Songwriting Works, Memory Clinic, Unique School Honored

Article excerpt


2007 MindAlert Awards

A songwriting program for elders with Alzheimer's disease, a memory clinic and workbook for everyday use and a unique intergenerational school were honored with the 2007 MindAlert Awards presented by the American Society on Aging (ASA) and MetLife Foundation during ASA's national conference in Chicago in March.

The MindAlert Awards recognize innovations in mental fitness programming for older adults by nonprofit organizations in three awards categories: mental fitness for cognitively impaired older adults, programs for the general population of elders, and older-adult learning programs where mental fitness is implicit


"I'm ioo years old or so I've been told

But I don't feel my age at all

I'll live and find out what this life is all


And I hope and I pray it's a ball!"

-From "I'm ioo Years Old" by elders from the Jewish Home in San Francisco, with Judith-Kate Friedman

"Songwriting Works offers elders with dementia a rare opportunity to be seen, heard, honored and celebrated through their own words and music," said singersongwriter Judith-Kate Friedman, who began the organization in San Francisco in 1990. Friedman, who recently moved. Songwriting Works (SW) to Port Townsend, Wash., describes SW's workshops as musical mural painting.

Friedman explained, "Professional songwriter-facilitators, trained in intergenerational music collaboration, engage three to 30 elders of diverse cultural and educational backgrounds, as well as varying physical and cognitive abilities." The workshops that focus on those with early-stage dementia, combine storytelling, musical improvisation and consensus building with the fundamentals of song composition, she said. SW's approach has been replicated in adult day health centers, as well as skilled nursing, assisted living and senior facilities, in cities as diverse as Philadelphia, Washington, D.C.vand Milwaukee.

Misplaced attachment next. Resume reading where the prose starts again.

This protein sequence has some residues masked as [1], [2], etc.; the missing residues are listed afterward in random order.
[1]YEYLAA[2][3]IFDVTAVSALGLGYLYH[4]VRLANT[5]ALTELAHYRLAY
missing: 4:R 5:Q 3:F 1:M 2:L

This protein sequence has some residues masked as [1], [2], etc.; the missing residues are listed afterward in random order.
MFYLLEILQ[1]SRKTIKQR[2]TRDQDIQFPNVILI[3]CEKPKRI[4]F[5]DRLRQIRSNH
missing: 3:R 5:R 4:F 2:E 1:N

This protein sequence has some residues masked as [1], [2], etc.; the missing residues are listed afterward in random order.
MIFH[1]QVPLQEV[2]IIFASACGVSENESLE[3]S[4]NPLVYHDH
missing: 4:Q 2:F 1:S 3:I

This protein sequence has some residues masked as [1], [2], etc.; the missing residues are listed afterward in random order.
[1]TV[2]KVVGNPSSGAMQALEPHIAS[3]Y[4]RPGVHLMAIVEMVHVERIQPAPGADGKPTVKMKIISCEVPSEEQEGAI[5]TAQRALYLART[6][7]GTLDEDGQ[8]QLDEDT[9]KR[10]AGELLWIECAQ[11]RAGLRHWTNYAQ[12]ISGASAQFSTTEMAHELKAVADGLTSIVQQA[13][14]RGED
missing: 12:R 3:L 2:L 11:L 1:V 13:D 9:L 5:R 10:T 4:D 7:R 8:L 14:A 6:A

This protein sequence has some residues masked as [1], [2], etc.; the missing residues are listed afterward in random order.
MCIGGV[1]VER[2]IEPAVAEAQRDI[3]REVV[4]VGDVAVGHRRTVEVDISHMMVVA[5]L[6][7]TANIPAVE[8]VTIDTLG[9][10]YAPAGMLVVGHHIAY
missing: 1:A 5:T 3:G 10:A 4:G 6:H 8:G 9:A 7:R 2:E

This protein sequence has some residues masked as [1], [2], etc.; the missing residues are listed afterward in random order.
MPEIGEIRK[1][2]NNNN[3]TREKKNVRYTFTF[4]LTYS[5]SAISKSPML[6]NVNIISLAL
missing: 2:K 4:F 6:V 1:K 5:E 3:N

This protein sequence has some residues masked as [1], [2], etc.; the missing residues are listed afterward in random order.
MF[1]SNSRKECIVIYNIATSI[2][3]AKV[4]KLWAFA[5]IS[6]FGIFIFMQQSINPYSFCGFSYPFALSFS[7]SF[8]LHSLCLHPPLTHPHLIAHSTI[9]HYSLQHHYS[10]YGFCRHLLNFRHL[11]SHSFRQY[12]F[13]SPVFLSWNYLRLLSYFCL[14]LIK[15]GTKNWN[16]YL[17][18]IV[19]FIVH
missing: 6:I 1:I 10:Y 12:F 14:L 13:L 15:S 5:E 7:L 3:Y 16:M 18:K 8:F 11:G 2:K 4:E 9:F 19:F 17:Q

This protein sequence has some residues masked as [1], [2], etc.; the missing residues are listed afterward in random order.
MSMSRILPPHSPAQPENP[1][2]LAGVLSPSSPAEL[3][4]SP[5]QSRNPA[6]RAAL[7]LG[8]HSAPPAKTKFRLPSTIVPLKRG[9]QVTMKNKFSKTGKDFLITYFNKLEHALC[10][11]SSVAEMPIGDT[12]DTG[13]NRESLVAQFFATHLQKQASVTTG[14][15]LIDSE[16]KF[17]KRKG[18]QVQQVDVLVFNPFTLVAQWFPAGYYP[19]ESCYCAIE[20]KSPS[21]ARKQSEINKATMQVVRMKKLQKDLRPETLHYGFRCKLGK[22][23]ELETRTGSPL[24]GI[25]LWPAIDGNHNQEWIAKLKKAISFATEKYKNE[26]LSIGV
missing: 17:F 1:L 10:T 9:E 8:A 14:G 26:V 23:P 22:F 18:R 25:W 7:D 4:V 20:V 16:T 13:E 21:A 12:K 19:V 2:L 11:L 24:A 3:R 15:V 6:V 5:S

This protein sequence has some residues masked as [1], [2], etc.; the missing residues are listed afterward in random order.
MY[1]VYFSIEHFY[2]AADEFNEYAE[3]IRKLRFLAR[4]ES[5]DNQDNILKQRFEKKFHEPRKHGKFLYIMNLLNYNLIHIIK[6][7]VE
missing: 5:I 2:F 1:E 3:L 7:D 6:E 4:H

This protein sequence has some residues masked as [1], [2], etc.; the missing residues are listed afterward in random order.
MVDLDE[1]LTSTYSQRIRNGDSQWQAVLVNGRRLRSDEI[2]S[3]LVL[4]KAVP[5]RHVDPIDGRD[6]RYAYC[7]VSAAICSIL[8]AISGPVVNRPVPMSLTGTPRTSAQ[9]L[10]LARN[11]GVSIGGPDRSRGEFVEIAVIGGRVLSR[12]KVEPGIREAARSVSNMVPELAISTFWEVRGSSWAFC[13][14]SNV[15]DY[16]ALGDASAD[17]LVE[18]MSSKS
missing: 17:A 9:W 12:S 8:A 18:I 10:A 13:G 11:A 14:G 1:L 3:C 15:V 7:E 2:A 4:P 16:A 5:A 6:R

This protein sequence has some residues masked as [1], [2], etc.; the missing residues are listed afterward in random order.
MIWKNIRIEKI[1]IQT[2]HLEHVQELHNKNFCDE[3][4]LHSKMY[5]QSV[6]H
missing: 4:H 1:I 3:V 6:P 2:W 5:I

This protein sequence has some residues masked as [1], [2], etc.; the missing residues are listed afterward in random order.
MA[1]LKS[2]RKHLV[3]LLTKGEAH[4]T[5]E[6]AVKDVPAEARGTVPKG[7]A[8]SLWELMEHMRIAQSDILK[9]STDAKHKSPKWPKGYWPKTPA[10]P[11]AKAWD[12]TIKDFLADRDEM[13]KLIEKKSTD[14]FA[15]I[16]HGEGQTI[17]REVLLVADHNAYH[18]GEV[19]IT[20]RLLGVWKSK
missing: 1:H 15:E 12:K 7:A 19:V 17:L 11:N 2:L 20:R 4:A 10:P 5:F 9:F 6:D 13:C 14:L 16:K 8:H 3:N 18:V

SW workshops run 40-75 minutes, with songs completed in one or two sessions. Each session stands alone as its own experience, but the songs are developed during as many as 10 workshops. Friedman or another facilitator begins each session by having participants sit in a circle and greeting individuals by name. The SW leader starts the session with a familiar traditional song and, whenever possible, with a song of the group's own making to reinforce and validate the group's creative voice. The facilitator then solicits ideas for a new song, including possible topics, themes and musical genres; the elders' input directs the session. While the workshop leader and elders interact, scribes-usually volunteers or interns-render elders' remarks onto easel pads verbatim. As melodies spring from the group, participants repeat and refine them to match the written words.


"Group attention is kept in focus by the rhythmic pulse of a guitar," Friedman said. Key components of what Friedman calls her failure-free approach include frequent repetition of gathered words, rhyme and word play, open questions, humor, passion, and sincere and enthusiastic acknowledgement of each participant. Staff and family may join in. Lyrics and music are recorded digitally.

Each workshop group decides what a song should include by consensus, she said. Although not everyone can verbalize their feeling, Friedman emphasized that "a clear group 'yes' can be felt when a theme strikes a majority, a meaningful topic resonates or a rhythm catches hold." The facilitator listens and watches for strong responses including laughter, animated talk, reminiscences, poignant moments and ways to incorporate sonic or environmental interruptions into the process. Facilitators also watch for disinterest, discomfort or disengagement. As momentum builds, individuals experience their words, stories, values, concerns, humor, cultural or spiritual heritage, and imagination taking shape in a song that reflects all who made it. …